Consistency is key when training your pet. Setting a daily routine for your puppy will help them acclimate to their new home more quickly and establish expectations for both of you.
Set feeding times for your puppy so they get used to eating at the same time each day.
Walk it out
At first, keep walks short and often throughout the day. As time goes on, you can build up your time in between walks and bathroom breaks to help your puppy build up bladder strength. New puppies need several opportunities for bathroom breaks to help avoid accidents in the house.
Puppies tend to be big chewers and like to chew on anything they can. Chew toys are a great way to redirect your puppy’s attention to appropriate toys and away from objects that you don’t want your puppy to destroy. Watch your puppy with a new toy until you know it is safe for them and be sure they are unable to swallow any small pieces.
Their crate or bed should be in the room you would like your puppy to sleep in. Their sleeping space should be safe, puppy-proof, easily accessible, and quiet. Your puppy will take some time getting used to your new home and being alone during sleep time. Don’t forget that puppies are very young and might whine when left alone. You can set up a white noise machine to help your puppy feel more comfortable.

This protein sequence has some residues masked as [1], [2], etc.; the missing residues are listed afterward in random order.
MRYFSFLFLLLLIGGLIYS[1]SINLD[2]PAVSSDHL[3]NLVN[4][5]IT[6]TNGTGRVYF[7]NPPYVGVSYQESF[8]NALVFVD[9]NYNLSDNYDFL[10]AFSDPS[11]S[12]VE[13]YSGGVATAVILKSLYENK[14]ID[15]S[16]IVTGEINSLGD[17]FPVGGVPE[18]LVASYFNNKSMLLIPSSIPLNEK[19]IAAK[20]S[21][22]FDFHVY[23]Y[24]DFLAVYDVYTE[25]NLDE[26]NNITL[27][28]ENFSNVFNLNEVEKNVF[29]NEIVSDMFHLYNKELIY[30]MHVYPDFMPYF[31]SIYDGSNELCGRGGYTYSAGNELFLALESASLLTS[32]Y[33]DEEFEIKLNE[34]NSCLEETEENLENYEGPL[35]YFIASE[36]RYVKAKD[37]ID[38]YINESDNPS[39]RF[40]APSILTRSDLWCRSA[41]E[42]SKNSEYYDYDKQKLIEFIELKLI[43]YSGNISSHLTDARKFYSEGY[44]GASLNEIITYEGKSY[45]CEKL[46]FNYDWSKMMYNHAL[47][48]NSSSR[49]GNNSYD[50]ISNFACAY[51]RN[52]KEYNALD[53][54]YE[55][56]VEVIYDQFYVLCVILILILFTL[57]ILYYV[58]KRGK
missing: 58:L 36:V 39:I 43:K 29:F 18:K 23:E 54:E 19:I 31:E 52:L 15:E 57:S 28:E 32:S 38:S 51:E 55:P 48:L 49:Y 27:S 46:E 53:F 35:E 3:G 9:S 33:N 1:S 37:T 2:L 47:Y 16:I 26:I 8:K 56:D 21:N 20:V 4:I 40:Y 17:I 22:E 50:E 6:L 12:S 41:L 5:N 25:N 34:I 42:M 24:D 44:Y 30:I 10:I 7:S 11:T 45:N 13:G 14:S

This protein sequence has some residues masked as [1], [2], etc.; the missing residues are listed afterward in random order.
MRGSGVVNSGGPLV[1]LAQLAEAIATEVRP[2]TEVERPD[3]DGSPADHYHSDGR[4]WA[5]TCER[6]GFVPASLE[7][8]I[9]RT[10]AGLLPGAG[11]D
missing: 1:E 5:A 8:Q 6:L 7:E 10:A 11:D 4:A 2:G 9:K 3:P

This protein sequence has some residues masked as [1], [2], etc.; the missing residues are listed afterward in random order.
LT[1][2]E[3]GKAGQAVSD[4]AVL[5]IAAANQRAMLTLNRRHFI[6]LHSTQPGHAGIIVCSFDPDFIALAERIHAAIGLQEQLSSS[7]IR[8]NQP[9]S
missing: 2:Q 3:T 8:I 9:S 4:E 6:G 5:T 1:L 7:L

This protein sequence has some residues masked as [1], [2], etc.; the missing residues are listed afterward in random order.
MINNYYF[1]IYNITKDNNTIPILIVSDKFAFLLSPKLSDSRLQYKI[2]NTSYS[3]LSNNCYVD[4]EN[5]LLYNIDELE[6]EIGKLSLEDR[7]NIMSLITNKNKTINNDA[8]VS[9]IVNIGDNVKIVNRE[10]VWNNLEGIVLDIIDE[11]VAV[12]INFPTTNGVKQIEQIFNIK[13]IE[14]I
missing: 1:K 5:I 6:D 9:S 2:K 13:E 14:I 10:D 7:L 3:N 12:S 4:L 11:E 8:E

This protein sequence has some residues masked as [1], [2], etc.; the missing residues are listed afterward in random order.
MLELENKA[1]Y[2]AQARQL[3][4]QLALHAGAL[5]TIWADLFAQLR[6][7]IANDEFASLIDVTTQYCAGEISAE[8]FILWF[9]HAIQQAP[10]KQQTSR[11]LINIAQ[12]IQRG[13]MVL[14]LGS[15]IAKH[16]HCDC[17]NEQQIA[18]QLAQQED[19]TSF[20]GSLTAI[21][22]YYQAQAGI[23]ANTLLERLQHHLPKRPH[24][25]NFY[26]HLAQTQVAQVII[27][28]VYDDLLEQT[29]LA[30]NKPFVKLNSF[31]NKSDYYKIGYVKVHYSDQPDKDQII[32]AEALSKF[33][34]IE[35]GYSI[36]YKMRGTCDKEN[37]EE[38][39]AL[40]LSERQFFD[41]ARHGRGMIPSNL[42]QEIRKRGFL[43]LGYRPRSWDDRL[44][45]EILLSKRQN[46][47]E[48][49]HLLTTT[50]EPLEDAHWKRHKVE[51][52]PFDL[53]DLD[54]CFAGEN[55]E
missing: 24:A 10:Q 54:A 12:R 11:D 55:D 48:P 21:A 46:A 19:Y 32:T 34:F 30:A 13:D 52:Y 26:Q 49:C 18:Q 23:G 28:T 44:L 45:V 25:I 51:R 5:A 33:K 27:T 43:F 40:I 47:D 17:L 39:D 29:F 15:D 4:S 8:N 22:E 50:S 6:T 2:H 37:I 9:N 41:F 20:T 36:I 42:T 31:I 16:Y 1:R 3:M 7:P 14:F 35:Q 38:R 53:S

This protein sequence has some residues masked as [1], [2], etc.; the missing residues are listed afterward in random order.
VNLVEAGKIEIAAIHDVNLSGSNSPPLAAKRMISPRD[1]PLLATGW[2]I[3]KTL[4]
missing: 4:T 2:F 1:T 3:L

Training helps with physical and mental stimulation for your puppy. Training will help strengthen your relationship with your new puppy and will also help with basic manners and socialization. Our partners at Barking Hound Village can assist you with training through private sessions, group classes, and more.
Prevent Separation Anxiety
Separation anxiety can quickly become an issue for puppies, especially if you’re working from home often. You can help prevent separation anxiety by making your puppy’s crate a fun place to be. Try placing a toy and some treats in their crate and leaving for short trips. This will help them connect positive experiences with being alone. Don’t make a big fuss of coming or going, and they’ll soon become accustomed to it.